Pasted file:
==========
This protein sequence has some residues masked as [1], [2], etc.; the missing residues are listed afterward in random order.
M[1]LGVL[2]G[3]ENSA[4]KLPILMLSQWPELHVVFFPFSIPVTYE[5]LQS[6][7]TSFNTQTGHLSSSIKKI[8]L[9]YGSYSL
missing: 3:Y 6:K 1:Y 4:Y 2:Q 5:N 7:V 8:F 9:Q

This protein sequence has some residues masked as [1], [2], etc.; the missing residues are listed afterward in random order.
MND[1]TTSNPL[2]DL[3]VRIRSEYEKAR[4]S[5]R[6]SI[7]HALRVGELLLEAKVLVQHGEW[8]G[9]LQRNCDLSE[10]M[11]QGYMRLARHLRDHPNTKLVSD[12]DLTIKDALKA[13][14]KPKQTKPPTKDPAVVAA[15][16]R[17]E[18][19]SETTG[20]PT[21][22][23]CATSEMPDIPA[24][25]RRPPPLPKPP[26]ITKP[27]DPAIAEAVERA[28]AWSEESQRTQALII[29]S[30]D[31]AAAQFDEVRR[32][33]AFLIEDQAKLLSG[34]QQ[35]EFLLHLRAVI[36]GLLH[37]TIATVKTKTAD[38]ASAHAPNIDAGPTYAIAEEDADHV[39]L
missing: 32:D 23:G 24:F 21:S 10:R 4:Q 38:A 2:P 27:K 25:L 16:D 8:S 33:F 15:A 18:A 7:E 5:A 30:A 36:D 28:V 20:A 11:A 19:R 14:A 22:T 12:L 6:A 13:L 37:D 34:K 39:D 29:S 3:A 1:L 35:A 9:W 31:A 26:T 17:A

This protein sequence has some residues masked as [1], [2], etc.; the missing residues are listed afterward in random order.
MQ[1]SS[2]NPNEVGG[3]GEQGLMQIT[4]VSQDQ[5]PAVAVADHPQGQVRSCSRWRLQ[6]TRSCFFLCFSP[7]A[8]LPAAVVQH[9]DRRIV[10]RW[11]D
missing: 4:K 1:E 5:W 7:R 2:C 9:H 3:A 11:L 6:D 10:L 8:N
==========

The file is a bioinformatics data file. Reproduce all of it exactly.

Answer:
This protein sequence has some residues masked as [1], [2], etc.; the missing residues are listed afterward in random order.
M[1]LGVL[2]G[3]ENSA[4]KLPILMLSQWPELHVVFFPFSIPVTYE[5]LQS[6][7]TSFNTQTGHLSSSIKKI[8]L[9]YGSYSL
missing: 3:Y 6:K 1:Y 4:Y 2:Q 5:N 7:V 8:F 9:Q

This protein sequence has some residues masked as [1], [2], etc.; the missing residues are listed afterward in random order.
MND[1]TTSNPL[2]DL[3]VRIRSEYEKAR[4]S[5]R[6]SI[7]HALRVGELLLEAKVLVQHGEW[8]G[9]LQRNCDLSE[10]M[11]QGYMRLARHLRDHPNTKLVSD[12]DLTIKDALKA[13][14]KPKQTKPPTKDPAVVAA[15][16]R[17]E[18][19]SETTG[20]PT[21][22][23]CATSEMPDIPA[24][25]RRPPPLPKPP[26]ITKP[27]DPAIAEAVERA[28]AWSEESQRTQALII[29]S[30]D[31]AAAQFDEVRR[32][33]AFLIEDQAKLLSG[34]QQ[35]EFLLHLRAVI[36]GLLH[37]TIATVKTKTAD[38]ASAHAPNIDAGPTYAIAEEDADHV[39]L
missing: 32:D 23:G 24:F 21:S 10:R 4:Q 38:A 2:P 27:K 25:L 16:D 8:S 33:F 15:A 18:A 7:E 5:A 30:A 36:D 28:V 20:A 11:A 19:R 14:A 22:T 12:L 6:A 13:L 37:D 34:K 39:D 29:S 3:A 1:L 35:A 9:W 31:A 26:T 17:A

This protein sequence has some residues masked as [1], [2], etc.; the missing residues are listed afterward in random order.
MQ[1]SS[2]NPNEVGG[3]GEQGLMQIT[4]VSQDQ[5]PAVAVADHPQGQVRSCSRWRLQ[6]TRSCFFLCFSP[7]A[8]LPAAVVQH[9]DRRIV[10]RW[11]D
missing: 4:K 1:E 5:W 7:R 2:C 9:H 3:A 11:L 6:D 10:L 8:N